Step 2: For the selected time period t, choose three facilities randomly.

Step 3: Exchange facility with facility, facility with facility and finally facility with facility.

Example 2: Consider example above, three facilities 4, 2 and 6 are randomly selected, then exchange facility

Figure 6. Template pseudo code of VNS algorithm.

(a) (b)

Figure 7. (a) Insertion operation when; (b) Insertion operation when.

4 with facility 2, facility 2 with facility 6 and finally facility 6 with facility 2, as shown in Figure 8.

Note that the size of neighborhood is, neighborhood is and for neighborhood is.

A variety of stopping criteria can be used to terminate the running of VNS, such as maximum allowed elapsed time, maximum number of iterations, etc. In this paper, the VNS continues for the number of iterations since the last improvement reaches at the given maximum of. Notice that the order of implementing neighborhoods is determined based on their complexity sizes, i.e., the two exchanges and insertion neighborhoods with same size of complexity are considered to be the first and second neighborhoods and three exchanges is considered to be the third neighborhood, because of its larger neighborhood size.

6. Proposed Hybrid Approach

With study of recent works on hybrid metaheurisitcs, it has found that hybrid VNS has dramatically effect on balancing between exploitation and exploration in combinatorial optimization problems [32] -[34] . The proposed hybrid GA-VNS consists in strong cooperation of GA and VNS for the entire course of the algorithm. In each iteration, we split the population into two parts. The splitted parts are evolved using GA and VNS and are then merged together in the updated population and form a new population. Finally, elitism is applied to keep the highest scoring of strings for the next iteration. Similarly, this procedure continues for the next iterations until a stopping criterion is met. The developed flowchart of proposed GA-VNS is exhibited in Figure 9.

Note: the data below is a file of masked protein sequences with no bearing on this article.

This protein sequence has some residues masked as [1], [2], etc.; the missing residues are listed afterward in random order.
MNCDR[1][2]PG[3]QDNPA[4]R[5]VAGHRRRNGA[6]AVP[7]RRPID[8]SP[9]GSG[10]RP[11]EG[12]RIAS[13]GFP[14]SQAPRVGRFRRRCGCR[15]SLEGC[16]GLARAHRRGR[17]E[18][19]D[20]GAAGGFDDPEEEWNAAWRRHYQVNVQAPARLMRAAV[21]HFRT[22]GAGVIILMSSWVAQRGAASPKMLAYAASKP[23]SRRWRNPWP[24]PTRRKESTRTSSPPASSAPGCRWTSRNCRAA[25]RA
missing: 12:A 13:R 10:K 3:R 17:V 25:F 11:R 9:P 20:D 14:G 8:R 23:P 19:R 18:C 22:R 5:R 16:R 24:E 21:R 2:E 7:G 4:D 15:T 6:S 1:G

The main properties of the hybrid GA-VNS are as follows:

Property 1: Generating the random initial solution.

The hybrid approach begins with a population produced randomly.

Property 2: Diversification using GA

Figure 8. Three exchanges operation.

Figure 9. The developed flowchart of proposed GA-VNS.

It is proven that GA is high capable of shuffling the solution space to prevent search stagnation, but the same time fails to intensify the search toward promising regions of the search space. Nevertheless, hybridization of GA with some suitable local search techniques may overcome the shortcoming feature of each individual algorithm.

Property 3: Intensification using VNS local search.